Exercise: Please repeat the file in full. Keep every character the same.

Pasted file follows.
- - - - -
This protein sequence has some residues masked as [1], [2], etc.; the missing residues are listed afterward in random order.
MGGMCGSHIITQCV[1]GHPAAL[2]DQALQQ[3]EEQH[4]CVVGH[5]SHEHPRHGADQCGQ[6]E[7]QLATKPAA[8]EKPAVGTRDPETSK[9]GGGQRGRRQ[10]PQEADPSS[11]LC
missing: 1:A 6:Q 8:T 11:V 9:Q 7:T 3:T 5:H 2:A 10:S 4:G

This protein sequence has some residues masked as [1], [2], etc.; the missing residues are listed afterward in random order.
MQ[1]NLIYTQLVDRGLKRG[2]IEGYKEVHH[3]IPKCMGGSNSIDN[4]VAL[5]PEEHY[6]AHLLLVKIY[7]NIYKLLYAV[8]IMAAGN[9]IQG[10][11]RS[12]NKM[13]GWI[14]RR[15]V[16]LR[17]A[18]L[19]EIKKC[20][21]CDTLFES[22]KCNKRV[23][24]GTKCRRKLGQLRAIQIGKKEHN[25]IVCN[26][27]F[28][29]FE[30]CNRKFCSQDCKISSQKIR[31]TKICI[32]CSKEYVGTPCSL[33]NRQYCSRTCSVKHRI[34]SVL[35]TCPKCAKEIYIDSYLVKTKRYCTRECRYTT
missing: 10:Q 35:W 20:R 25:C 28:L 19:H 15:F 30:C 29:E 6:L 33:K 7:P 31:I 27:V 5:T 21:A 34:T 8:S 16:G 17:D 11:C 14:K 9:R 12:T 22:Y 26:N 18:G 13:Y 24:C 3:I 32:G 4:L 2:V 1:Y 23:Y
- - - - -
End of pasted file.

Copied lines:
This protein sequence has some residues masked as [1], [2], etc.; the missing residues are listed afterward in random order.
MGGMCGSHIITQCV[1]GHPAAL[2]DQALQQ[3]EEQH[4]CVVGH[5]SHEHPRHGADQCGQ[6]E[7]QLATKPAA[8]EKPAVGTRDPETSK[9]GGGQRGRRQ[10]PQEADPSS[11]LC
missing: 1:A 6:Q 8:T 11:V 9:Q 7:T 3:T 5:H 2:A 10:S 4:G

This protein sequence has some residues masked as [1], [2], etc.; the missing residues are listed afterward in random order.
MQ[1]NLIYTQLVDRGLKRG[2]IEGYKEVHH[3]IPKCMGGSNSIDN[4]VAL[5]PEEHY[6]AHLLLVKIY[7]NIYKLLYAV[8]IMAAGN[9]IQG[10][11]RS[12]NKM[13]GWI[14]RR[15]V[16]LR[17]A[18]L[19]EIKKC[20][21]CDTLFES[22]KCNKRV[23][24]GTKCRRKLGQLRAIQIGKKEHN[25]IVCN[26][27]F[28][29]FE[30]CNRKFCSQDCKISSQKIR[31]TKICI[32]CSKEYVGTPCSL[33]NRQYCSRTCSVKHRI[34]SVL[35]TCPKCAKEIYIDSYLVKTKRYCTRECRYTT
missing: 10:Q 35:W 20:R 25:C 28:L 19:H 15:F 30:C 29:E 6:L 33:K 7:P 31:I 27:V 5:T 21:A 34:T 8:S 16:G 17:D 11:C 14:K 9:R 12:T 22:Y 26:N 18:G 13:Y 24:C 3:I 32:G 4:L 2:V 1:Y 23:Y